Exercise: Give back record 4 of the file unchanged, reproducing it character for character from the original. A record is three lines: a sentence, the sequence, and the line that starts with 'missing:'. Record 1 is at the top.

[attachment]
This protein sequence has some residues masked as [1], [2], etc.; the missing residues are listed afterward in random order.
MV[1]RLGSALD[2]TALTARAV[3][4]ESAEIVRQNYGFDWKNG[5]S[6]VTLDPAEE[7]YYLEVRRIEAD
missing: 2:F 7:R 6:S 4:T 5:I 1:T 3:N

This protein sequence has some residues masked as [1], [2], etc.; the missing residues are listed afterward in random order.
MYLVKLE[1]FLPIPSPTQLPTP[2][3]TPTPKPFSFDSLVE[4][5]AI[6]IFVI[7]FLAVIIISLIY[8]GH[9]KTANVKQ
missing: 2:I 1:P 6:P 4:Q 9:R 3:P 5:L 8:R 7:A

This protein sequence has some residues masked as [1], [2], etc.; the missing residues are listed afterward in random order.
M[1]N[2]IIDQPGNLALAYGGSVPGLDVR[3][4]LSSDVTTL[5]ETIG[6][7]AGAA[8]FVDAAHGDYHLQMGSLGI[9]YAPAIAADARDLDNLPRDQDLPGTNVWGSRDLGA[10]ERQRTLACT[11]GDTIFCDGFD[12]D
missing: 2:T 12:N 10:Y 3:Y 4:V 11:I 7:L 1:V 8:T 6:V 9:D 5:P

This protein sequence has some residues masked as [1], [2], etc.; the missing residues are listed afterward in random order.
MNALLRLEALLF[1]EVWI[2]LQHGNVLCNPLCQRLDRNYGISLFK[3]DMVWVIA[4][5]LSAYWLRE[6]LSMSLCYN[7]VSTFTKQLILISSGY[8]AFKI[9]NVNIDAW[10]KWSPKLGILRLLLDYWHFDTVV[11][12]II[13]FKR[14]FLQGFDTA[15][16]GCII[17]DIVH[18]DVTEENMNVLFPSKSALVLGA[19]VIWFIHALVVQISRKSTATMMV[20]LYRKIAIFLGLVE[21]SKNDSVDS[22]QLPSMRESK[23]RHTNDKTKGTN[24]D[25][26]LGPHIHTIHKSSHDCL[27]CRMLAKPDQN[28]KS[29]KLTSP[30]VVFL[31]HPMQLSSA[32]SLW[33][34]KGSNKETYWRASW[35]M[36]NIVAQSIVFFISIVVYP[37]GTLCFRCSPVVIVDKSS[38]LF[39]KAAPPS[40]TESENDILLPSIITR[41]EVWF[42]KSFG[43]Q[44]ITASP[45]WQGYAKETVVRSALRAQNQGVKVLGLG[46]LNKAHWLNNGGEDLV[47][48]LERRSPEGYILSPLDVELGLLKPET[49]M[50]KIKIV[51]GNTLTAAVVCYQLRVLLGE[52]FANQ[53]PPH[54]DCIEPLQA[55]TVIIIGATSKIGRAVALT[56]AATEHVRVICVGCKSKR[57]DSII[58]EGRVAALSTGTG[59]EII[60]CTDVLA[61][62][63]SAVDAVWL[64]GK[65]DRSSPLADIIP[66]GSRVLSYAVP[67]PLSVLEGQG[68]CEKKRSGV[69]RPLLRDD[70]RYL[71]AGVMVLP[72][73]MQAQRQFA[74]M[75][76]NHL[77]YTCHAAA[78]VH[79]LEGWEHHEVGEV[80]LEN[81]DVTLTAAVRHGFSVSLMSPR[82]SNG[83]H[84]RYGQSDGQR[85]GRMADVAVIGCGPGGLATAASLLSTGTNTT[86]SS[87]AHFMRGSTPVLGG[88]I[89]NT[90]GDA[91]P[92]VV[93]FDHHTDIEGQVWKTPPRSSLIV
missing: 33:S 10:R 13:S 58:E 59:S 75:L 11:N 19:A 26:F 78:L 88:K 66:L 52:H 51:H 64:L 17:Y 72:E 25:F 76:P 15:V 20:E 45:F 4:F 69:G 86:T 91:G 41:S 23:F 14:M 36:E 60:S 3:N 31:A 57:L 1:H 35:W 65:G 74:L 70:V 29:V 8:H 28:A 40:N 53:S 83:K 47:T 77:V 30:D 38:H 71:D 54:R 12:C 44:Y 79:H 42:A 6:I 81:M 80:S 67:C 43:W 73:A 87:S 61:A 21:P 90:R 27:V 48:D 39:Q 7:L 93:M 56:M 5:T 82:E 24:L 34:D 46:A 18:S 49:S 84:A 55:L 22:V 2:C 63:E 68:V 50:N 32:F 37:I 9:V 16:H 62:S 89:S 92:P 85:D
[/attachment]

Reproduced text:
This protein sequence has some residues masked as [1], [2], etc.; the missing residues are listed afterward in random order.
MNALLRLEALLF[1]EVWI[2]LQHGNVLCNPLCQRLDRNYGISLFK[3]DMVWVIA[4][5]LSAYWLRE[6]LSMSLCYN[7]VSTFTKQLILISSGY[8]AFKI[9]NVNIDAW[10]KWSPKLGILRLLLDYWHFDTVV[11][12]II[13]FKR[14]FLQGFDTA[15][16]GCII[17]DIVH[18]DVTEENMNVLFPSKSALVLGA[19]VIWFIHALVVQISRKSTATMMV[20]LYRKIAIFLGLVE[21]SKNDSVDS[22]QLPSMRESK[23]RHTNDKTKGTN[24]D[25][26]LGPHIHTIHKSSHDCL[27]CRMLAKPDQN[28]KS[29]KLTSP[30]VVFL[31]HPMQLSSA[32]SLW[33][34]KGSNKETYWRASW[35]M[36]NIVAQSIVFFISIVVYP[37]GTLCFRCSPVVIVDKSS[38]LF[39]KAAPPS[40]TESENDILLPSIITR[41]EVWF[42]KSFG[43]Q[44]ITASP[45]WQGYAKETVVRSALRAQNQGVKVLGLG[46]LNKAHWLNNGGEDLV[47][48]LERRSPEGYILSPLDVELGLLKPET[49]M[50]KIKIV[51]GNTLTAAVVCYQLRVLLGE[52]FANQ[53]PPH[54]DCIEPLQA[55]TVIIIGATSKIGRAVALT[56]AATEHVRVICVGCKSKR[57]DSII[58]EGRVAALSTGTG[59]EII[60]CTDVLA[61][62][63]SAVDAVWL[64]GK[65]DRSSPLADIIP[66]GSRVLSYAVP[67]PLSVLEGQG[68]CEKKRSGV[69]RPLLRDD[70]RYL[71]AGVMVLP[72][73]MQAQRQFA[74]M[75][76]NHL[77]YTCHAAA[78]VH[79]LEGWEHHEVGEV[80]LEN[81]DVTLTAAVRHGFSVSLMSPR[82]SNG[83]H[84]RYGQSDGQR[85]GRMADVAVIGCGPGGLATAASLLSTGTNTT[86]SS[87]AHFMRGSTPVLGG[88]I[89]NT[90]GDA[91]P[92]VV[93]FDHHTDIEGQVWKTPPRSSLIV
missing: 33:S 10:R 13:S 58:E 59:S 75:L 11:N 19:A 26:F 78:L 88:K 66:L 52:H 51:H 64:L 17:Y 72:E 25:F 76:P 15:V 20:E 45:F 4:F 69:G 86:T 91:G 41:S 23:F 14:M 36:E 60:S 3:N 31:A 57:L 1:H 35:W 65:G 74:L 70:V 29:V 8:H 28:A 40:N 53:S 83:K 47:T 77:V 30:D 38:H 71:D 54:R 12:C 44:Y 79:H 42:A 6:I 81:M 80:S 67:C 43:W 73:A 87:S 61:A 21:P 90:R 27:V 48:D 39:Q 7:L 93:M 56:M 5:T 82:E 24:L 34:D 46:A 18:S 49:S 84:A 55:L 22:V 2:C 63:E 68:V 50:N 32:F 37:I 9:V 16:H 62:S 89:S 92:P 85:D